The leader of the NunatuKavut Community Council in Labrador says an arrangement whereby workers involved with the Muskrat Falls project can stay at CFB Goose Bay sets a double standard for housing in the region.
In a news release issued Tuesday, Todd Russell said the arrangement goes against a commitment made by Crown corporation Nalcor Energy in the environmental assessment process and a recommendation by the Joint Review Panel to not house workers in the community or to place an additional strain on the housing shortage in Happy Valley-Goose Bay.
“When our community and the people were suffering the housing crisis ... they were denied access to base housing, even on a temporary basis, to alleviate that concern,” said Russell, speaking with The Telegram Tuesday afternoon.
“So there’s certainly a double standard.”
According to Nalcor, as many as 100 workers are staying at the base, sleeping in army barracks and not the vacant houses located on the base. A spokesman for CFB Goose Bay also confirmed this was the case. Workers have been using the barracks for approximately one week.
Nalcor vice-president Gilbert Bennett said arrangements were made to use the barracks “as an overflow facility” until its camp to accommodate 300 workers opens. Utilities are in the process of being connected to that site. Workers who stay in the barracks eat meals at a local hotel.
“It’s important to note we are using the barracks, not the other housing on the base,” said Bennett. “It literally is just a room for the night.”
Nalcor’s contractor in the area is also making use of hotels and private residences for the time being. When those options were not sufficient, the contractor looked to the barracks, according to Bennett.
“The other thing we’ve seen in the past is that there are times when there are peak demands in the hotels that have caused the hotels to have difficulties making their other commitments,” said Bennett.
“So for example, the annual general meeting for the Combined Councils of Labrador had to be rescheduled because they weren’t able to find hotel space. So there are situations like that, or the winter games that are coming up, when accommodations are certainly at a premium, and using barracks as an overflow in those situations I think is good for everybody — both for us as well as the business community.”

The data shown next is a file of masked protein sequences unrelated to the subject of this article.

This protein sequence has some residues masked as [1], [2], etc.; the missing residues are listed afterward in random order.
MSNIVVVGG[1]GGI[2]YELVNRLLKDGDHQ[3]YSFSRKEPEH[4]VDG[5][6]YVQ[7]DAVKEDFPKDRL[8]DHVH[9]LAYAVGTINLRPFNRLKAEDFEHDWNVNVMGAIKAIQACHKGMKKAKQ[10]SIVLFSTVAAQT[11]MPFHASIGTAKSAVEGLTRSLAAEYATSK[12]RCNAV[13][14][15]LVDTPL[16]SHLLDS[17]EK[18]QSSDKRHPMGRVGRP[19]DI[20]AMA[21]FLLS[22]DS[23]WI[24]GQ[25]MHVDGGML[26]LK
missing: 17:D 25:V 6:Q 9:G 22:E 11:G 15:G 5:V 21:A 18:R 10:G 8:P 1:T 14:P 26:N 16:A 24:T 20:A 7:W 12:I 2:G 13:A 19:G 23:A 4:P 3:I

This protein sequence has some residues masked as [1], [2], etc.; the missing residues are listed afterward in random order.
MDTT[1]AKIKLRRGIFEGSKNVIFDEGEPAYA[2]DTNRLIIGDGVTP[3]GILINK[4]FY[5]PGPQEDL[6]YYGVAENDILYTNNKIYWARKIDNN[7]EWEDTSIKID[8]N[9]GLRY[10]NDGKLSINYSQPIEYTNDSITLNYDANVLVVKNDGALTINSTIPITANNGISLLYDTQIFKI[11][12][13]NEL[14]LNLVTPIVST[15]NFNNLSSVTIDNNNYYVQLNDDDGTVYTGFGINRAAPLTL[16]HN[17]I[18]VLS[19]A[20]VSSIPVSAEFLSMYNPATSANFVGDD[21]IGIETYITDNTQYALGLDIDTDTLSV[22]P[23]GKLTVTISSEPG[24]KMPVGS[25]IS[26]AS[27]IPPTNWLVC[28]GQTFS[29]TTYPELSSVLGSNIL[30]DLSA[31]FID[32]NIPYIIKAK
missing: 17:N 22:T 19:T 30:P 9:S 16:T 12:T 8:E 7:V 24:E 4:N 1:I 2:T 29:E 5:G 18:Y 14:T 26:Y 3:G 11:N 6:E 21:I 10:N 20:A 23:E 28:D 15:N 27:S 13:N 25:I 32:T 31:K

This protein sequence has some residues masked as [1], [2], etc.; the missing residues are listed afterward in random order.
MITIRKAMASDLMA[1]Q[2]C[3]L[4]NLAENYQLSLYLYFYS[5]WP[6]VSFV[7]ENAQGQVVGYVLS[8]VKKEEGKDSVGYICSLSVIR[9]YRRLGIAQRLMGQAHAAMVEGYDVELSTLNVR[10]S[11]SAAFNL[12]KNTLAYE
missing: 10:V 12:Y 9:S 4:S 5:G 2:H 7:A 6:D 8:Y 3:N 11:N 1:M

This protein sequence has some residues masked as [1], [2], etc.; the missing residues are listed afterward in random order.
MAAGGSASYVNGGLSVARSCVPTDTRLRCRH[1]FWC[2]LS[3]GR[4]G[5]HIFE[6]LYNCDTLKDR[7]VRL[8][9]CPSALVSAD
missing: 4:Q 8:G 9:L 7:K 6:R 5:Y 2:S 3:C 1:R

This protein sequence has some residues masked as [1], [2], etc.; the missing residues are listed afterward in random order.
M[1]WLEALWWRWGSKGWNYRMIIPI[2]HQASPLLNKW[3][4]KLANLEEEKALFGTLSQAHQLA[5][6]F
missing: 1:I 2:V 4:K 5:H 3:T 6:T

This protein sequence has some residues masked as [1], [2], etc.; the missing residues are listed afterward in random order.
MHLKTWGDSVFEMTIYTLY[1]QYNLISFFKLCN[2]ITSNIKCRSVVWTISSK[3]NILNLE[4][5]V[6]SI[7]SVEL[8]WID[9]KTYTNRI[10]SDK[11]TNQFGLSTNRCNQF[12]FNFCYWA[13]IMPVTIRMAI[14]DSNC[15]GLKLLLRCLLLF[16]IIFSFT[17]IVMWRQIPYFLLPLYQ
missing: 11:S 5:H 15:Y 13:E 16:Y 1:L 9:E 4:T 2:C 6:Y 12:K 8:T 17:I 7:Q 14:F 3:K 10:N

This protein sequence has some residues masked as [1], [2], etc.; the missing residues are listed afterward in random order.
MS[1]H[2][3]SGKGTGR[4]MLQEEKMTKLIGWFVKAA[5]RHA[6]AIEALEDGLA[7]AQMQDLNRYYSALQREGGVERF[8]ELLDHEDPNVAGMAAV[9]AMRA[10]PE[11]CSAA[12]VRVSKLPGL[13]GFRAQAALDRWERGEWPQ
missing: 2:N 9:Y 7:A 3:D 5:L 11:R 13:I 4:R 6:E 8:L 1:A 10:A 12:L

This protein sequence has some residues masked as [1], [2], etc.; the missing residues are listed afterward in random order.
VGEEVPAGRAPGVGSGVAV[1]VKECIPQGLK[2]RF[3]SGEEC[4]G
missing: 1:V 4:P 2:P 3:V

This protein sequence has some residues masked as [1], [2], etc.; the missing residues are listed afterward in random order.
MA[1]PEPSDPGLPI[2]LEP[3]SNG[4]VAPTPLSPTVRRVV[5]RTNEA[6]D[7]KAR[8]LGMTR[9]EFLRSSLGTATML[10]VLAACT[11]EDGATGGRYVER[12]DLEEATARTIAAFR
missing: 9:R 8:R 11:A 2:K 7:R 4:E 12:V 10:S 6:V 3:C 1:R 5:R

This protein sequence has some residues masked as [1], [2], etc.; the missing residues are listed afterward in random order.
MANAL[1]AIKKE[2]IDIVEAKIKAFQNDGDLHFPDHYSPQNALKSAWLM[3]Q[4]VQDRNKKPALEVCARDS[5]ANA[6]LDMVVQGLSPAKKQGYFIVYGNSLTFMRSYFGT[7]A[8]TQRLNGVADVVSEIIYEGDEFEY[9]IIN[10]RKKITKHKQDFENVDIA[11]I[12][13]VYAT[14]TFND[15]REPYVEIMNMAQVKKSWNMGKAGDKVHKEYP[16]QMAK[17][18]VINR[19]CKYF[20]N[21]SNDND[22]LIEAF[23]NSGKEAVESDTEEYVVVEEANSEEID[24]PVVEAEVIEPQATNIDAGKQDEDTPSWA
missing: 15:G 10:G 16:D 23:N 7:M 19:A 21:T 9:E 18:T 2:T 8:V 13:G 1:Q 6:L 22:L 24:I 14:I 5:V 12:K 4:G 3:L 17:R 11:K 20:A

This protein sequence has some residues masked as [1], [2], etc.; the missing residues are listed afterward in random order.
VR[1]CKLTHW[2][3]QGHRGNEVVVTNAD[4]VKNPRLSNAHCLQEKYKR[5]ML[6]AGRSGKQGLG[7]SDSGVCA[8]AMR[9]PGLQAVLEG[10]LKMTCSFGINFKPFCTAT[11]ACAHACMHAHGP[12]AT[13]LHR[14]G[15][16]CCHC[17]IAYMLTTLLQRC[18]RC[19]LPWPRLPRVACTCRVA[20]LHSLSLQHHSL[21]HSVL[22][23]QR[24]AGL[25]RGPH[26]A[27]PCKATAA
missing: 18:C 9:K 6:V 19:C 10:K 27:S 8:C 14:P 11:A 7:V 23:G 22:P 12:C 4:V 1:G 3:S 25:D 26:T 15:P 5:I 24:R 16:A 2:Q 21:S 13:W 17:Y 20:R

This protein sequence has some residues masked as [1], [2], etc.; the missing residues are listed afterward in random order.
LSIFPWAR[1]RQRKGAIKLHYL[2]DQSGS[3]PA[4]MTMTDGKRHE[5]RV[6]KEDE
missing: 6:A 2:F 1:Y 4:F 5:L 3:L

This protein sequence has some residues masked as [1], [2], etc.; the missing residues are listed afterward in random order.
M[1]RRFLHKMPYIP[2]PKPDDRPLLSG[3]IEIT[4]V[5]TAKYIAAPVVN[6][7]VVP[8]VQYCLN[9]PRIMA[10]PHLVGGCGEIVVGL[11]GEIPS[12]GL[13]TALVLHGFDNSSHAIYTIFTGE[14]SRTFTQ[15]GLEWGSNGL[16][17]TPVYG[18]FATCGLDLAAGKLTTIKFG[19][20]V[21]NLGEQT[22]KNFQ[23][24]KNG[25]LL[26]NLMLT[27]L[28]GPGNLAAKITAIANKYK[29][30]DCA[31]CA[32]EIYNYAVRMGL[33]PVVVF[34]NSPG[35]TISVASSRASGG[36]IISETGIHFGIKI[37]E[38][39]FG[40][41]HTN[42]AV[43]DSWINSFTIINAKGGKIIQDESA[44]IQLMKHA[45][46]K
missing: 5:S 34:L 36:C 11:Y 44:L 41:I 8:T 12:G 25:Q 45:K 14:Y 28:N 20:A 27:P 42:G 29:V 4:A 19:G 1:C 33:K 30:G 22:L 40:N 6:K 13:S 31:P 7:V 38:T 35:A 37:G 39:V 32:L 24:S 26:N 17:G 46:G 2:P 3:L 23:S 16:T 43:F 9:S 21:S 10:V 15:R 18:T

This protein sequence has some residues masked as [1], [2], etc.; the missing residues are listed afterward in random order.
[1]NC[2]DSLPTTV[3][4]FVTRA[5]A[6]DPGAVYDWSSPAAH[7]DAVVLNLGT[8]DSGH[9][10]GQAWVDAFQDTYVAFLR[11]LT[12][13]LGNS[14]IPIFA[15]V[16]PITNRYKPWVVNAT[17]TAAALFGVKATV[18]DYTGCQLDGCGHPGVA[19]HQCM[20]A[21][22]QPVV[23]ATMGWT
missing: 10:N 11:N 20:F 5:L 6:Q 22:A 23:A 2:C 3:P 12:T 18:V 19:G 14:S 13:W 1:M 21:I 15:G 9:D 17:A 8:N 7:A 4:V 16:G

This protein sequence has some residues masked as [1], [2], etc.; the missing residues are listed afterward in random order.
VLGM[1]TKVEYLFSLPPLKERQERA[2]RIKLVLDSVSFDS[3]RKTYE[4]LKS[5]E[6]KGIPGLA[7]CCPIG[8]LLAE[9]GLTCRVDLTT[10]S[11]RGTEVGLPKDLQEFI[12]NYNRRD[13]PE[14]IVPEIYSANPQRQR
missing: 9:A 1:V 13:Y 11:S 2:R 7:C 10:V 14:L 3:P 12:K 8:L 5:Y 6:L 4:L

Bennett expects the barracks will continue to be used for “a month or so” until the workers’ camp is ready, and another camp to accommodate an additional 1,500 workers is set to open later this year.
Asked to respond to Russell’s concern that Nalcor is not meeting up to a commitment it made through the environmental assessment process with regards to placing an additional strain on Happy Valley-Goose Bay’s housing shortage, Bennett said Nalcor was meeting its commitment.
“Our commitment in the environmental assessment was to build a camp to house our workers, and we’re following through on that commitment. We have the starter camp on site. We have the contract awarded for the main camp at the work site, so we’ve met our commitment.”
Russell said if base property is considered surplus, a consultation with the aboriginal community is supposed to take place.
“This is an example of a poorly planned process,” he said. “It’s a rush job for a project that hasn’t even been sanctioned.”
Even though the properties in use are barracks where workers do not have access to meal preparation facilities, Russell said it makes no difference to his argument against the practice.
“It’s still housing. This is not a win for the people in the community. The only ones who basically get anything in this is Nalcor, and it’s amazing that a project that brings so little benefit to all the communities, people seem to turn over every stone in moving this forward.”